“There’s no chance,” he told The Hollywood Reporter at a pre-Emmys bash. “No judgement against anybody else – but this is it. This is the story. When it’s done, it’s done.”
So don’t hold your breath for a Pete Cambell or Peggy Olsen spin-off series, then… The news may come as a disappointment to fans who only last month were teased by comments from actor Kevin Rahm (who played Ted) about hopes for a new series following his character and Pete’s endeavours in the Los Angeles branch of Sterling Cooper & Partners – a prospect US network AMC may have shown interest in based on the recent Breaking Bad and Walking Dead spin-off announcements.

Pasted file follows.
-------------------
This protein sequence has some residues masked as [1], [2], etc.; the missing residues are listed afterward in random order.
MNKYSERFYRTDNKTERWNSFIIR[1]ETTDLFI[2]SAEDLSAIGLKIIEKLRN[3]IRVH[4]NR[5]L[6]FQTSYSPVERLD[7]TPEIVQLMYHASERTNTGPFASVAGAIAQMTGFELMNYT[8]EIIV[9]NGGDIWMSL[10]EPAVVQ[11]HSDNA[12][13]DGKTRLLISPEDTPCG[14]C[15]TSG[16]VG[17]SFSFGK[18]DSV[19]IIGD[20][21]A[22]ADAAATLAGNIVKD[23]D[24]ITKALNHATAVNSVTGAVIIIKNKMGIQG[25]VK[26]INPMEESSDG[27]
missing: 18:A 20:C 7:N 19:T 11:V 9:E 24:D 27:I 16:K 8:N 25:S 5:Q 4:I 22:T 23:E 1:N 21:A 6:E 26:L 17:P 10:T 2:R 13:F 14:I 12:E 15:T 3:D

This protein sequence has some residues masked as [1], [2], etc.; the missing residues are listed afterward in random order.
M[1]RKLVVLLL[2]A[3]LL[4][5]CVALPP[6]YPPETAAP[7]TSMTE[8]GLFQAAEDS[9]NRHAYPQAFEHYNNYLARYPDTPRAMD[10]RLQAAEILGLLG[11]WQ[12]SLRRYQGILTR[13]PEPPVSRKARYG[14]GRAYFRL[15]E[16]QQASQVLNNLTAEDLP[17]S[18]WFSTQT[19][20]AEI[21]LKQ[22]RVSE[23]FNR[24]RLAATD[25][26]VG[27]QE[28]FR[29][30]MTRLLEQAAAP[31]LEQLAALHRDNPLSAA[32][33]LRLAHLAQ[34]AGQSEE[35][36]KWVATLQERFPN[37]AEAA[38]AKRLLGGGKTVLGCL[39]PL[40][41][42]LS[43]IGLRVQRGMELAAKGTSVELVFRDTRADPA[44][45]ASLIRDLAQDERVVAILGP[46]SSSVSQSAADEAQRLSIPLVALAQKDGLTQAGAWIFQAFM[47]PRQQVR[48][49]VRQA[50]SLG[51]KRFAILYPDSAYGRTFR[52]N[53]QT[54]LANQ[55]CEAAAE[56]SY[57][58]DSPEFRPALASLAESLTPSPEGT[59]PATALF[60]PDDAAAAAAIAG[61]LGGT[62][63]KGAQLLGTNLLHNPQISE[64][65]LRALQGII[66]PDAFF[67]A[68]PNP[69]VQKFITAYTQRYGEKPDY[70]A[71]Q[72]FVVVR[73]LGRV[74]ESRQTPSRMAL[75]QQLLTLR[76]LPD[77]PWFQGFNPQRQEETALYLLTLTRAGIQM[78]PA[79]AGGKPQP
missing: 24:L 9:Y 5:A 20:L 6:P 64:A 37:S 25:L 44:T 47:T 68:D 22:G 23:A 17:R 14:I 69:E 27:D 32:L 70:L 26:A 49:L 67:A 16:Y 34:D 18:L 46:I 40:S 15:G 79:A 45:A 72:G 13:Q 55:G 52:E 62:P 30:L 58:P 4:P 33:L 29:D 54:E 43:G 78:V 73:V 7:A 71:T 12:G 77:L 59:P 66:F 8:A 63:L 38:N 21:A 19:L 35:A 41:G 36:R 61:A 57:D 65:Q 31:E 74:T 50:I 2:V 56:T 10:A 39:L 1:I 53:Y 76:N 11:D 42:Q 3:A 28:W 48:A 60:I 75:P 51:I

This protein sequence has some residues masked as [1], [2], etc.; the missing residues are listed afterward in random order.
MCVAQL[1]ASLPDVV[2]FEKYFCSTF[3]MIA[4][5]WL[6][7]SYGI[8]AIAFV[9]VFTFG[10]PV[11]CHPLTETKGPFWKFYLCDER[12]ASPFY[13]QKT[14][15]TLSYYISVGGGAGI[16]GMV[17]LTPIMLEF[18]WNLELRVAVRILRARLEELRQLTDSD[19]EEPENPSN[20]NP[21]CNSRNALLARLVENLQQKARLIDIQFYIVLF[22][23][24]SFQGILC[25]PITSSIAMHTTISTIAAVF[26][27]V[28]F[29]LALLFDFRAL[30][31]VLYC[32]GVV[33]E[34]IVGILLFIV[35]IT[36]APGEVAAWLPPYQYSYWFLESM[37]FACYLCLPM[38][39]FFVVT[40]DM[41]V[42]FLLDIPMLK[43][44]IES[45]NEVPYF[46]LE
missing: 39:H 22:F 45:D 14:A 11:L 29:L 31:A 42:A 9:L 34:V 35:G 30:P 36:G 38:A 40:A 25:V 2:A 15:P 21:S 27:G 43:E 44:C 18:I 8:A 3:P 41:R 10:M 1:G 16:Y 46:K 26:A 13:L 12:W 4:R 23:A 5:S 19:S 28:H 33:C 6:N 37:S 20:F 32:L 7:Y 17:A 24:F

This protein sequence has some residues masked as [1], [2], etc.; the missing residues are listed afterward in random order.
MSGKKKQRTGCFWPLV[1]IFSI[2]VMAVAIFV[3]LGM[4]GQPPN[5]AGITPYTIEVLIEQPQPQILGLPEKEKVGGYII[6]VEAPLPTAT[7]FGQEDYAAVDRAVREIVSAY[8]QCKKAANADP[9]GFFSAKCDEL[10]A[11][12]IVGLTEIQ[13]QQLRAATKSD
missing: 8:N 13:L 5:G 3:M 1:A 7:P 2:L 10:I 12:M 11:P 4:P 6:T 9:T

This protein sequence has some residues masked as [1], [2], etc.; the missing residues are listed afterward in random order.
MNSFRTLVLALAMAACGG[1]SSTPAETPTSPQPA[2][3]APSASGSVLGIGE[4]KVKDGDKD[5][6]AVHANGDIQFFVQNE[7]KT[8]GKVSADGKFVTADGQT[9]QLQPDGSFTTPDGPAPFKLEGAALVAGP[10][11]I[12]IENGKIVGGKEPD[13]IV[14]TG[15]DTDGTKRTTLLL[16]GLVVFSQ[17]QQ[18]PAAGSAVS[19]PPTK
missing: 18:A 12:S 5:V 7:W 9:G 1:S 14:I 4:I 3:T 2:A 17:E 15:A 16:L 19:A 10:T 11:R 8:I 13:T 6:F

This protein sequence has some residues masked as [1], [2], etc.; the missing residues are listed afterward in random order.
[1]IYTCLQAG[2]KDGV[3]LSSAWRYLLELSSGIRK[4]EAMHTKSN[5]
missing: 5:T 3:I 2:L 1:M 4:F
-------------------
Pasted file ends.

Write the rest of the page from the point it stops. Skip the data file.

Weiner went on to claim that he had little involvement with the network over the decision to split the final season of Mad Men over two years, following the successful example set by Breaking Bad which has built extraordinary hype ahead of its finale on 29 September.
“It’s a strategy from the network and I was told about it,” he said. “I found a way to work with it. That’s all I can say. I think it’s an opportunity.”
Mad Men has ten nominations at tomorrow night’s Emmys, including a nod for outstanding drama series, an award the show took home four consecutive times between 2008-2011.